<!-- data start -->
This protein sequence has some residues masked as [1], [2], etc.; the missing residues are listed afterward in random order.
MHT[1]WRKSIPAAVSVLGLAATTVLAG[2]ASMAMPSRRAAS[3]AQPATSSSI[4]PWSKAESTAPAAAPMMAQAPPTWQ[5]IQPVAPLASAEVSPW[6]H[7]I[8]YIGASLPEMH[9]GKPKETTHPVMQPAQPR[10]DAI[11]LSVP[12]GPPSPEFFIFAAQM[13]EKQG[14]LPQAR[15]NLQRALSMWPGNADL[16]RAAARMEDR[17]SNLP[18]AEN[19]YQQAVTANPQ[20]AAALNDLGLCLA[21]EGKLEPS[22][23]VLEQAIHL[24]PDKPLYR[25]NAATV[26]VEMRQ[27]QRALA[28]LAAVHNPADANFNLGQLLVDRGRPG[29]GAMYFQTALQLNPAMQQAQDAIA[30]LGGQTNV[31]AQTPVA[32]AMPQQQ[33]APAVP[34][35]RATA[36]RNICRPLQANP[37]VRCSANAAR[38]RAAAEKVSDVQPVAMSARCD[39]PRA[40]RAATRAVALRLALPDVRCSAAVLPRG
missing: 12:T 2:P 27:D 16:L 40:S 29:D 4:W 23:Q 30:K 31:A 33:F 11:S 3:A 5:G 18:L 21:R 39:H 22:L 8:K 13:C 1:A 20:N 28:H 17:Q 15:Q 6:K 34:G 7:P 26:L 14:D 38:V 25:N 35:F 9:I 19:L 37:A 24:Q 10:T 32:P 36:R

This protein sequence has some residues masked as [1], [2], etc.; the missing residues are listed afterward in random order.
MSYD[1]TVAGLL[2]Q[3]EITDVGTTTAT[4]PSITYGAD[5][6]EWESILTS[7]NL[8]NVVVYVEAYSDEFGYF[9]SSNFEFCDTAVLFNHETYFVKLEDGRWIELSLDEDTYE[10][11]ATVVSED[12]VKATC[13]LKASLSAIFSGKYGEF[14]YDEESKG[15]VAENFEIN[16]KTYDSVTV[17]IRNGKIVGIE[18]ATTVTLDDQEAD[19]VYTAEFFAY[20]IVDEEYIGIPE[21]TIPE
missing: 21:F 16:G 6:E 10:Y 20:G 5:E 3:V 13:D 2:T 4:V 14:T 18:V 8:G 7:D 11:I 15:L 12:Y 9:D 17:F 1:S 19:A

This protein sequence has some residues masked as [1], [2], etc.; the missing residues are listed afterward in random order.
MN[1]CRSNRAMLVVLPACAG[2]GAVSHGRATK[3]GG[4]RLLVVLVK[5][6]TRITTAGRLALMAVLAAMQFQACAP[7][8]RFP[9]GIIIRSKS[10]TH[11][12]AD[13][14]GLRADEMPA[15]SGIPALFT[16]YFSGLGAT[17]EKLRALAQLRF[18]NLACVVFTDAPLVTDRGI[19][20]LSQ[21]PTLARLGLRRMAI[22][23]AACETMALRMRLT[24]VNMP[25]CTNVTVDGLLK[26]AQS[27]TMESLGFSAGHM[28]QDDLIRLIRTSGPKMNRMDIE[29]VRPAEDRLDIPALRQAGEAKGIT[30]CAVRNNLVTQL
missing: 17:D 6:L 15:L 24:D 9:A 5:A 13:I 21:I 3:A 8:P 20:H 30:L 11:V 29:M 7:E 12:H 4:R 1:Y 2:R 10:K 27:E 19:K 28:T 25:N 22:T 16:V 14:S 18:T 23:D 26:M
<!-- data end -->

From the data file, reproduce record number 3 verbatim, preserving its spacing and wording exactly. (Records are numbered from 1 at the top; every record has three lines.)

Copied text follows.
This protein sequence has some residues masked as [1], [2], etc.; the missing residues are listed afterward in random order.
MN[1]CRSNRAMLVVLPACAG[2]GAVSHGRATK[3]GG[4]RLLVVLVK[5][6]TRITTAGRLALMAVLAAMQFQACAP[7][8]RFP[9]GIIIRSKS[10]TH[11][12]AD[13][14]GLRADEMPA[15]SGIPALFT[16]YFSGLGAT[17]EKLRALAQLRF[18]NLACVVFTDAPLVTDRGI[19][20]LSQ[21]PTLARLGLRRMAI[22][23]AACETMALRMRLT[24]VNMP[25]CTNVTVDGLLK[26]AQS[27]TMESLGFSAGHM[28]QDDLIRLIRTSGPKMNRMDIE[29]VRPAEDRLDIPALRQAGEAKGIT[30]CAVRNNLVTQL
missing: 17:D 6:L 15:L 24:D 9:A 5:A 13:I 21:I 3:A 8:P 20:H 30:L 11:V 29:M 7:E 12:H 4:R 1:Y 2:R 10:K 27:E 19:K 28:T 25:N 22:T 16:V 14:S 18:T 23:D 26:M